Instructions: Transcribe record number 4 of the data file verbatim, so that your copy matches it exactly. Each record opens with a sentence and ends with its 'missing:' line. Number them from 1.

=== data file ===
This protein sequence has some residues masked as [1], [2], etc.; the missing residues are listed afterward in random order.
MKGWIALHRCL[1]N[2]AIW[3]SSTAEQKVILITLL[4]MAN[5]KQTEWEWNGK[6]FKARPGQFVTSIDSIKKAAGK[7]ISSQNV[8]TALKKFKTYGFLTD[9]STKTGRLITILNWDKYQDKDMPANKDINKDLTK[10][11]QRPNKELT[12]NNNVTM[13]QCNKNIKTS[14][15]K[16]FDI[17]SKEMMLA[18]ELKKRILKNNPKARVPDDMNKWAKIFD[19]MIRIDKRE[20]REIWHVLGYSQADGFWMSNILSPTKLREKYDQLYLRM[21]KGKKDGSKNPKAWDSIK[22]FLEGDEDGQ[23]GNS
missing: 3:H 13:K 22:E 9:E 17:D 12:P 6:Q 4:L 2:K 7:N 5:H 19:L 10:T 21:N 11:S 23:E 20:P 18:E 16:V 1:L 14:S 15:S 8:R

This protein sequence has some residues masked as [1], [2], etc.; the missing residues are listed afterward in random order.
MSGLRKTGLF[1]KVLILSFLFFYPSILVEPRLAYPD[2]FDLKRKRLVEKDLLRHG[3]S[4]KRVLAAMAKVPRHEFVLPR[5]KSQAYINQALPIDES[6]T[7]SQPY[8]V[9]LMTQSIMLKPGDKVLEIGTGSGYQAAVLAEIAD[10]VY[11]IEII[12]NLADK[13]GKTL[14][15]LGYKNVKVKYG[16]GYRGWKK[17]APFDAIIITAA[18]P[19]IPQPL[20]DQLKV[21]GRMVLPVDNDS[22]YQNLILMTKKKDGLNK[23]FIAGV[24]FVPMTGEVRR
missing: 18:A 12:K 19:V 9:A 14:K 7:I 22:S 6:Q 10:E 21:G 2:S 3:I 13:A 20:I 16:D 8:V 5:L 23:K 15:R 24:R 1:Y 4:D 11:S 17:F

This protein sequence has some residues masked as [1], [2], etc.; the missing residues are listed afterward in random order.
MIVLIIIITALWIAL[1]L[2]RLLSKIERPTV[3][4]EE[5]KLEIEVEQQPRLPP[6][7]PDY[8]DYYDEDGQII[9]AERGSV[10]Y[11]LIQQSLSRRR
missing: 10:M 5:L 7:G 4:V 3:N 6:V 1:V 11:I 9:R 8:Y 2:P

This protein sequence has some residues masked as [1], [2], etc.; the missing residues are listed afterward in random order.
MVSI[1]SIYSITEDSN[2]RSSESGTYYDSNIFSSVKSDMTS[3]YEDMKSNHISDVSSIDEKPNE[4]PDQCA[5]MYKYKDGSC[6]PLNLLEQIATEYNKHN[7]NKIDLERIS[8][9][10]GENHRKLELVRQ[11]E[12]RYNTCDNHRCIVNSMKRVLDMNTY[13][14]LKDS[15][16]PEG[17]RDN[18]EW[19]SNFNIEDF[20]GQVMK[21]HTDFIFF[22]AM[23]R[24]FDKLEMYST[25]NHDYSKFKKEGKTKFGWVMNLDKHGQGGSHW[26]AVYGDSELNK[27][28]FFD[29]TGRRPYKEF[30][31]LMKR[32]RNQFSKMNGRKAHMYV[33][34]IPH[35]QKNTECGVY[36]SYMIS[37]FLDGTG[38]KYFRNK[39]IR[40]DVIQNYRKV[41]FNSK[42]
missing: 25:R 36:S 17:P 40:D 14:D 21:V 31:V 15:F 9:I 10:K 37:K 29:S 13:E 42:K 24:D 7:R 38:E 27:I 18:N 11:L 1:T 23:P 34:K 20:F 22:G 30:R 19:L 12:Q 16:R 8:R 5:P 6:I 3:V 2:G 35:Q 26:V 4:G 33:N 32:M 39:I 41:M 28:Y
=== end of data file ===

This protein sequence has some residues masked as [1], [2], etc.; the missing residues are listed afterward in random order.
MVSI[1]SIYSITEDSN[2]RSSESGTYYDSNIFSSVKSDMTS[3]YEDMKSNHISDVSSIDEKPNE[4]PDQCA[5]MYKYKDGSC[6]PLNLLEQIATEYNKHN[7]NKIDLERIS[8][9][10]GENHRKLELVRQ[11]E[12]RYNTCDNHRCIVNSMKRVLDMNTY[13][14]LKDS[15][16]PEG[17]RDN[18]EW[19]SNFNIEDF[20]GQVMK[21]HTDFIFF[22]AM[23]R[24]FDKLEMYST[25]NHDYSKFKKEGKTKFGWVMNLDKHGQGGSHW[26]AVYGDSELNK[27][28]FFD[29]TGRRPYKEF[30][31]LMKR[32]RNQFSKMNGRKAHMYV[33][34]IPH[35]QKNTECGVY[36]SYMIS[37]FLDGTG[38]KYFRNK[39]IR[40]DVIQNYRKV[41]FNSK[42]
missing: 25:R 36:S 17:P 40:D 14:D 21:V 31:V 15:F 9:I 10:K 37:K 29:S 13:E 42:K 24:D 7:R 38:E 27:I 18:N 11:L 1:T 23:P 34:K 20:F 22:G 30:R 19:L 12:Q 16:R 8:R 5:P 6:I 3:V 2:G 35:Q 26:V 4:G 33:N 32:M 39:I 41:M 28:Y